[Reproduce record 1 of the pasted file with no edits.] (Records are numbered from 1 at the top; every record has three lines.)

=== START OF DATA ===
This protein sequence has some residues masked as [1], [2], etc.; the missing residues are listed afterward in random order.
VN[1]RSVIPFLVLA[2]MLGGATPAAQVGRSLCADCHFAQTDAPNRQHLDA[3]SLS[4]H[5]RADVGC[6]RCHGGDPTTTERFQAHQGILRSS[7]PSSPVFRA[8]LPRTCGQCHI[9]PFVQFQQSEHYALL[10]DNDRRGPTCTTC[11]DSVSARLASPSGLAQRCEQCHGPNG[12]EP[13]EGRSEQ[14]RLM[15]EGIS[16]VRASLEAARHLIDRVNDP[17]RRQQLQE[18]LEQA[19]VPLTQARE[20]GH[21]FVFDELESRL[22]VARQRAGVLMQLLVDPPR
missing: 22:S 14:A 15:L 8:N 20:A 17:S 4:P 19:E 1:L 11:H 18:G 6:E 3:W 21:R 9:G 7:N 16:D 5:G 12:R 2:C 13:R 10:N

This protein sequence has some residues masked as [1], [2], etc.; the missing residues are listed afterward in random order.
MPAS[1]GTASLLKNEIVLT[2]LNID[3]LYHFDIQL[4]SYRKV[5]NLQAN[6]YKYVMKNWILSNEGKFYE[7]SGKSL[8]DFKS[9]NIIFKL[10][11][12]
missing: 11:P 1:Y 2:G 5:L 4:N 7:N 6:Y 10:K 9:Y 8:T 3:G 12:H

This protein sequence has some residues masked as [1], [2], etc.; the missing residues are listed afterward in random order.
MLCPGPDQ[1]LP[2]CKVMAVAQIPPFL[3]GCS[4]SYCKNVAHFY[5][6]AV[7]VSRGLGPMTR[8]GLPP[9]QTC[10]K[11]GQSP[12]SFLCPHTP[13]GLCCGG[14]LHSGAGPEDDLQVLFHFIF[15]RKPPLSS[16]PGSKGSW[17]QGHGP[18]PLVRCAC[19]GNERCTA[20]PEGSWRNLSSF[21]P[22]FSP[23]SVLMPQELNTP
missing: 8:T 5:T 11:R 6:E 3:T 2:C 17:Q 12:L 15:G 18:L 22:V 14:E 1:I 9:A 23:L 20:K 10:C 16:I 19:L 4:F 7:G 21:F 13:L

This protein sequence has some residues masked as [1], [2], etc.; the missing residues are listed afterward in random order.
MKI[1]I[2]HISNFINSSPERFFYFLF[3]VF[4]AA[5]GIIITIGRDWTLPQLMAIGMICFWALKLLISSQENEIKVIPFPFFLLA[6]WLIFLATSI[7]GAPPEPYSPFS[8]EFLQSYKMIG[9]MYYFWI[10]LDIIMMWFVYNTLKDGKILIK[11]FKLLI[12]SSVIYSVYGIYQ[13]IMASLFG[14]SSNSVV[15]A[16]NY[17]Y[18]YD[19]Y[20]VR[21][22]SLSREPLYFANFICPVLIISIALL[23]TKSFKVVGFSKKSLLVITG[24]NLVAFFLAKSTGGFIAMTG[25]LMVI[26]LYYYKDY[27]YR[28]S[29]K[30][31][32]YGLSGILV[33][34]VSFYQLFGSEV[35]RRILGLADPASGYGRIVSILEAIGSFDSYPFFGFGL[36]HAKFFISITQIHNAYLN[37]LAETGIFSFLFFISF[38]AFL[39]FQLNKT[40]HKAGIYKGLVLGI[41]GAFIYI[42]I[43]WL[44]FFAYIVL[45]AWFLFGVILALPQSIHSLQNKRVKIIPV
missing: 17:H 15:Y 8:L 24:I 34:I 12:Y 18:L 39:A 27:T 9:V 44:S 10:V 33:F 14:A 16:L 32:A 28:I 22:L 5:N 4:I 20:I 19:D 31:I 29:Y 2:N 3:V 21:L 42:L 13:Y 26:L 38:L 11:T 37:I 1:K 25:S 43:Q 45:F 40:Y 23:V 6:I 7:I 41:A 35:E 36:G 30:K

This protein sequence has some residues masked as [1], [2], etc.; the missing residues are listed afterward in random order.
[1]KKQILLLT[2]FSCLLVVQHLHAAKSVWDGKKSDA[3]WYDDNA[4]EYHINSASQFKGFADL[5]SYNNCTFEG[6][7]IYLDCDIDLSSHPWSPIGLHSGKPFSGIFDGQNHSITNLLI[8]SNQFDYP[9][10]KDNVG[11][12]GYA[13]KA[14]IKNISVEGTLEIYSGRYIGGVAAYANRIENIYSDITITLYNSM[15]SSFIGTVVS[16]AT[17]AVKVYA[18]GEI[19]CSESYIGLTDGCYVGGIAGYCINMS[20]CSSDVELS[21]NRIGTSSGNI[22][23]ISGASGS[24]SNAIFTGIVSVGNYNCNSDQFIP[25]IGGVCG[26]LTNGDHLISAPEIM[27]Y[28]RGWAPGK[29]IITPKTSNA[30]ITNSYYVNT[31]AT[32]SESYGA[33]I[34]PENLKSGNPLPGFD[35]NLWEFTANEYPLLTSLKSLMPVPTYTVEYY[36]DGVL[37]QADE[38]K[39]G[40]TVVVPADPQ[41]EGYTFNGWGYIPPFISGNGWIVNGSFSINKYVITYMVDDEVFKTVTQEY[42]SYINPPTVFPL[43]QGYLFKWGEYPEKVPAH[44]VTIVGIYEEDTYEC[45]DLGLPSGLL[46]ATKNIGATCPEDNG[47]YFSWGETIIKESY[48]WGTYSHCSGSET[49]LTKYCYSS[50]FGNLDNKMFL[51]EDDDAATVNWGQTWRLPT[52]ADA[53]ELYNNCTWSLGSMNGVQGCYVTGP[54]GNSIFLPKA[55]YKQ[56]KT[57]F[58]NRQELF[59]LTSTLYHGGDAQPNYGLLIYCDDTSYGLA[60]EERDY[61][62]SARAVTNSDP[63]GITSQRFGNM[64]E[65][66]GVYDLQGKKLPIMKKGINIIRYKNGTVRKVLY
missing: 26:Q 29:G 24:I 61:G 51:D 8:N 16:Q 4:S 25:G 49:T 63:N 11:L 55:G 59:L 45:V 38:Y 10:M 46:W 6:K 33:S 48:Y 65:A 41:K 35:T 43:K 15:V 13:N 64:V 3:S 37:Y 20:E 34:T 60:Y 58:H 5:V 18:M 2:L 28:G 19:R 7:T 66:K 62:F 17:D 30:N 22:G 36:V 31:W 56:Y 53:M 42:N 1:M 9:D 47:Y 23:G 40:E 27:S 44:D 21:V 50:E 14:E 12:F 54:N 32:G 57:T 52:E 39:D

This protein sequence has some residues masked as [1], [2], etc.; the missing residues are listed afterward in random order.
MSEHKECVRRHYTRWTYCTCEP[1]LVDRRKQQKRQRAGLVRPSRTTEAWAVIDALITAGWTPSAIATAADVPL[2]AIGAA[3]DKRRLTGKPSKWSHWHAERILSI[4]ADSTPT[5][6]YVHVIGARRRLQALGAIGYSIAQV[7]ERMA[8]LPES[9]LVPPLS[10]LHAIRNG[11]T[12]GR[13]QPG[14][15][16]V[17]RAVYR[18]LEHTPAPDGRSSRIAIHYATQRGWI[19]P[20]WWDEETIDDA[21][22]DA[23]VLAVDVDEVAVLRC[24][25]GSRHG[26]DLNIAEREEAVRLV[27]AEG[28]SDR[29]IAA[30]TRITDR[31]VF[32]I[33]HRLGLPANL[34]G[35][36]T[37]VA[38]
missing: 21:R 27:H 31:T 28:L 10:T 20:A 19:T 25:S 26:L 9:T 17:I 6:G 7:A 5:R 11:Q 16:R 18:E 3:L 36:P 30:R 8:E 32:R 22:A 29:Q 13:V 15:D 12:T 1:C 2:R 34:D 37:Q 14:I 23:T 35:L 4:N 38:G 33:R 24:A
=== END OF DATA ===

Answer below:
This protein sequence has some residues masked as [1], [2], etc.; the missing residues are listed afterward in random order.
VN[1]RSVIPFLVLA[2]MLGGATPAAQVGRSLCADCHFAQTDAPNRQHLDA[3]SLS[4]H[5]RADVGC[6]RCHGGDPTTTERFQAHQGILRSS[7]PSSPVFRA[8]LPRTCGQCHI[9]PFVQFQQSEHYALL[10]DNDRRGPTCTTC[11]DSVSARLASPSGLAQRCEQCHGPNG[12]EP[13]EGRSEQ[14]RLM[15]EGIS[16]VRASLEAARHLIDRVNDP[17]RRQQLQE[18]LEQA[19]VPLTQARE[20]GH[21]FVFDELESRL[22]VARQRAGVLMQLLVDPPR
missing: 22:S 14:A 15:L 8:N 20:A 17:S 4:P 19:E 1:L 11:H 18:G 6:E 3:W 21:R 9:G 7:N 16:D 5:G 12:R 2:C 13:R 10:N